[IronPython] x = unicode(someExtendedUnicodeString) fails.
dinov at microsoft.com
Thu Dec 17 20:27:28 CET 2009
This is one of those bugs that it's simply not clear that it can be fixed at all. The problem is that we have four different things to try and be compatible with:
But in IronPython we don't know whether some_*_string is Unicode or ASCII because they're always Unicode. We also don't know if we're calling unicode or str because they're also the same thing. So we have 4 possible behaviors in CPython but there can only be 1 behavior in IronPython. Ultimately we need to pick which behaviors we want to be incompatible with :( Maybe now that we have bytes we should look at changing which one we picked so that if you replace str with bytes we could match CPython. But most likely this problem, and other subtle Unicode issues like it, won't be completely solvable until IronPython 3k.
From: users-bounces at lists.ironpython.com [mailto:users-bounces at lists.ironpython.com] On Behalf Of Vernon Cole
Sent: Thursday, December 17, 2009 11:06 AM
To: Discussion of IronPython
Subject: [IronPython] x = unicode(someExtendedUnicodeString) fails.
I just tripped over this one and it took some time to figure out what in blazes was going on. You may want to watch for it when porting CPython code.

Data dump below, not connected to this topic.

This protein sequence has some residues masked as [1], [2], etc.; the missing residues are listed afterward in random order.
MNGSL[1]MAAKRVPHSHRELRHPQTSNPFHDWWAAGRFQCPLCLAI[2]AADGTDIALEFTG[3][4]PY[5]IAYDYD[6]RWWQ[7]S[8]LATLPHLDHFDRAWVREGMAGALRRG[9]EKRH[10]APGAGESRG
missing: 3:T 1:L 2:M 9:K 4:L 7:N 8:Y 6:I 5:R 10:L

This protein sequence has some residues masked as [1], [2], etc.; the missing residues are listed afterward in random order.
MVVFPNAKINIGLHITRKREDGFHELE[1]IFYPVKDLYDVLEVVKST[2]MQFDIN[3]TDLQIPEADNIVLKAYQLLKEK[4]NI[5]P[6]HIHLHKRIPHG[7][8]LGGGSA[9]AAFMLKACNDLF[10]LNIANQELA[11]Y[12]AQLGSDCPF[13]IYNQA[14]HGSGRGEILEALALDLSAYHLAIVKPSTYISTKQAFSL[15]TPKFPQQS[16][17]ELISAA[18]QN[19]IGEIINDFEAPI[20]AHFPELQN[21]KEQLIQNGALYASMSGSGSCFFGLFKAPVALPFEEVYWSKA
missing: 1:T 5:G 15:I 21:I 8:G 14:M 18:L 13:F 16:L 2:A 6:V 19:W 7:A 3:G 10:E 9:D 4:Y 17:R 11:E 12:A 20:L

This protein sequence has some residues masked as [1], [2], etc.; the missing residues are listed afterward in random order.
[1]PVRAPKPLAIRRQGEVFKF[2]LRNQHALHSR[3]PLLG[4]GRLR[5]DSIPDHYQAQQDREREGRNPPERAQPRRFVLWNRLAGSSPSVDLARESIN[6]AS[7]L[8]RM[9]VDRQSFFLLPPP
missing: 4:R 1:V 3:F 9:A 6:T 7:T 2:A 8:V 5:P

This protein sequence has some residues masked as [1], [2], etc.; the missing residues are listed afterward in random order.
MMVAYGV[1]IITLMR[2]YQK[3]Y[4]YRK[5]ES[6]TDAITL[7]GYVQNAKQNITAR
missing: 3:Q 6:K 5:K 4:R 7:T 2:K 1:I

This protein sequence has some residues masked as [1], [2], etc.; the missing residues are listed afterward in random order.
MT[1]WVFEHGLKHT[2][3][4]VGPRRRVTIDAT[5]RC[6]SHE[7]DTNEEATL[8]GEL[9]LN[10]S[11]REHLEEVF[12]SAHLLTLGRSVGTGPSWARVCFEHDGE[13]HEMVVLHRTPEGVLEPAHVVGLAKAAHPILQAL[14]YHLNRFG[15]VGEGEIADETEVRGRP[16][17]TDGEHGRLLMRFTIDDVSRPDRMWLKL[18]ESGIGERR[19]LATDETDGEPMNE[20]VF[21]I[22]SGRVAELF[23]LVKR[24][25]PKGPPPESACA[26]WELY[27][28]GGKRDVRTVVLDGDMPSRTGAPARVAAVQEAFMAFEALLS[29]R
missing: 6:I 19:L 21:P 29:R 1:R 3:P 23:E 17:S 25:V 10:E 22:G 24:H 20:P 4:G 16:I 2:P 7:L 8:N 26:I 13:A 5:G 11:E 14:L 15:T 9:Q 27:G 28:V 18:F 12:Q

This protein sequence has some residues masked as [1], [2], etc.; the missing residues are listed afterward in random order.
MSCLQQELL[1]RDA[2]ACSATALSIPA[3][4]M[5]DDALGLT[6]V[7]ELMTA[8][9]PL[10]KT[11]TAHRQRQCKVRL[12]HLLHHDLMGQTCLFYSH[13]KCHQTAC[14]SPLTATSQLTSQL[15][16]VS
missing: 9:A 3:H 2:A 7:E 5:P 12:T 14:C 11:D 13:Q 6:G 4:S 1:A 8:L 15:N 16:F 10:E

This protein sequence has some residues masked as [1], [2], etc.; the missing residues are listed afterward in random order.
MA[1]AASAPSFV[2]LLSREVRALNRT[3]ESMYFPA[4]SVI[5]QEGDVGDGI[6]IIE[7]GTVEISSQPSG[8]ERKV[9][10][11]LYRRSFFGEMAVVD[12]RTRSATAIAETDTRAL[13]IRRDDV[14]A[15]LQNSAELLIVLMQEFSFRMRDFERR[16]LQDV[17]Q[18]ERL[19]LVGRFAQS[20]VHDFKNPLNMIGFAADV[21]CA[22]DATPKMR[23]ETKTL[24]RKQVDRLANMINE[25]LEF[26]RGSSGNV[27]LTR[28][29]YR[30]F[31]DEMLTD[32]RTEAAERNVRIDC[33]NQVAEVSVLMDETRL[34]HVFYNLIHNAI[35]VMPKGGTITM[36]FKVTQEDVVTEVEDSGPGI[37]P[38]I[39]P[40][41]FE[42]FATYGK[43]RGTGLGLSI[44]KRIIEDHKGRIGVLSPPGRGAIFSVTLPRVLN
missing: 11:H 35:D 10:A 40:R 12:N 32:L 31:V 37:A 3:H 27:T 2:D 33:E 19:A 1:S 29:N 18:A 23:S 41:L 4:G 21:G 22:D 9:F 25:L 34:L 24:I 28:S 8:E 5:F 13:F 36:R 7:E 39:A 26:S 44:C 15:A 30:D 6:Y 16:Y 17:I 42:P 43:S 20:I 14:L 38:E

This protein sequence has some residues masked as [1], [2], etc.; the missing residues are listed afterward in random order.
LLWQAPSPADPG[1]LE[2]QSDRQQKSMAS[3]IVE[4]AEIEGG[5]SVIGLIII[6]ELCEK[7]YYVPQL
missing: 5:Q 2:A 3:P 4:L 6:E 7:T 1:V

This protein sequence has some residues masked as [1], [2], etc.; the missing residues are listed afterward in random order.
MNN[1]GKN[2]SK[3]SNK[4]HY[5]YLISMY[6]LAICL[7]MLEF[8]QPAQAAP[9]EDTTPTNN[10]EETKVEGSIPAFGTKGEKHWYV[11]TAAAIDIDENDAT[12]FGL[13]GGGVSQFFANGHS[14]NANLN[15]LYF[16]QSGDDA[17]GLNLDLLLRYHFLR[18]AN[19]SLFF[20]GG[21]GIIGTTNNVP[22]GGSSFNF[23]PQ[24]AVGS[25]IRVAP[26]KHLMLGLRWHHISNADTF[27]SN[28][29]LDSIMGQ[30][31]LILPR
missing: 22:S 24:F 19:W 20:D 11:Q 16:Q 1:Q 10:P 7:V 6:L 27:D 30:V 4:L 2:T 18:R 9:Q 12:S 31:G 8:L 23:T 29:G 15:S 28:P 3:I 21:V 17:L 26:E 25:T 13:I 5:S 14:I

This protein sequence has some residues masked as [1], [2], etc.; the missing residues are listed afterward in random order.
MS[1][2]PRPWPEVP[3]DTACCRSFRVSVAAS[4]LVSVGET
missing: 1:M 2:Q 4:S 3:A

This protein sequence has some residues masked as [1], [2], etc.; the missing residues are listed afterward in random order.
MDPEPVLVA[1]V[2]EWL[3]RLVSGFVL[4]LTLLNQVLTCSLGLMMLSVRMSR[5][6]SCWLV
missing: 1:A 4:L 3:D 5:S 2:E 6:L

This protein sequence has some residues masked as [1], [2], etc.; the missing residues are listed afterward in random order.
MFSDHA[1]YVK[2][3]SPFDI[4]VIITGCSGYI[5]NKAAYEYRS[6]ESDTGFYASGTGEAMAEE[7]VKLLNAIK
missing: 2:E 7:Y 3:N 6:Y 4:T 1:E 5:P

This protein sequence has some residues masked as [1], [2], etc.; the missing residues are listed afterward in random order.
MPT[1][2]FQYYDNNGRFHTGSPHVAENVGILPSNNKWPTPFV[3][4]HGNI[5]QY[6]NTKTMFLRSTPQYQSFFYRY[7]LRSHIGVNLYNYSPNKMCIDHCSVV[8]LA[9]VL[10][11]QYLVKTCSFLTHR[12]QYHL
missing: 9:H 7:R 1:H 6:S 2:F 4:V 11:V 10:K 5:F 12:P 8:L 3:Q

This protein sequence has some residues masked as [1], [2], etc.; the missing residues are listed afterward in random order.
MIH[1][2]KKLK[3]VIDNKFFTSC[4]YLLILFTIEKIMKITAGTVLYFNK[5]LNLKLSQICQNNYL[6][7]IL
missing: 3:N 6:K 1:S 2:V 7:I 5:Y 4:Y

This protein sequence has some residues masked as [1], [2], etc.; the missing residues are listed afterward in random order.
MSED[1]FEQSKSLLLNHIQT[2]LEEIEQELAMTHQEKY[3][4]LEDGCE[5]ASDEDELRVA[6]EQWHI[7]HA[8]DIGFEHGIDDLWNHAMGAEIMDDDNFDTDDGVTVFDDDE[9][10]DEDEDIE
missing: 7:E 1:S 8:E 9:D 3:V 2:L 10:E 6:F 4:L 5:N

I was cleaning up an input argument using
s = unicode(S.strip().upper())
where S is the argument supplying the value I need to convert.
When I handed the function a genuine unicode string, such as in:
assert Roman(u'\u217b') == 12 #unicode Roman number 'xii' as a single charactor
IronPython complains with:
UnicodeEncodeError: ('unknown', '\x00', 0, 1, '')
The Python manual says:
If no optional parameters are given, unicode() will mimic the behaviour of str() except that it returns Unicode strings instead of 8-bit strings. More precisely, if object is a Unicode string or subclass it will return that Unicode string without any additional decoding applied.
It turns out that this was already reported on codeplex as:
but the reporting party did not catch the fact that he had located an incompatibility with documented behavior.
It has been setting on a back burner for some time.
Others may want to join me in voting this up. Meanwhile I will add an unneeded exception handler to my own code.
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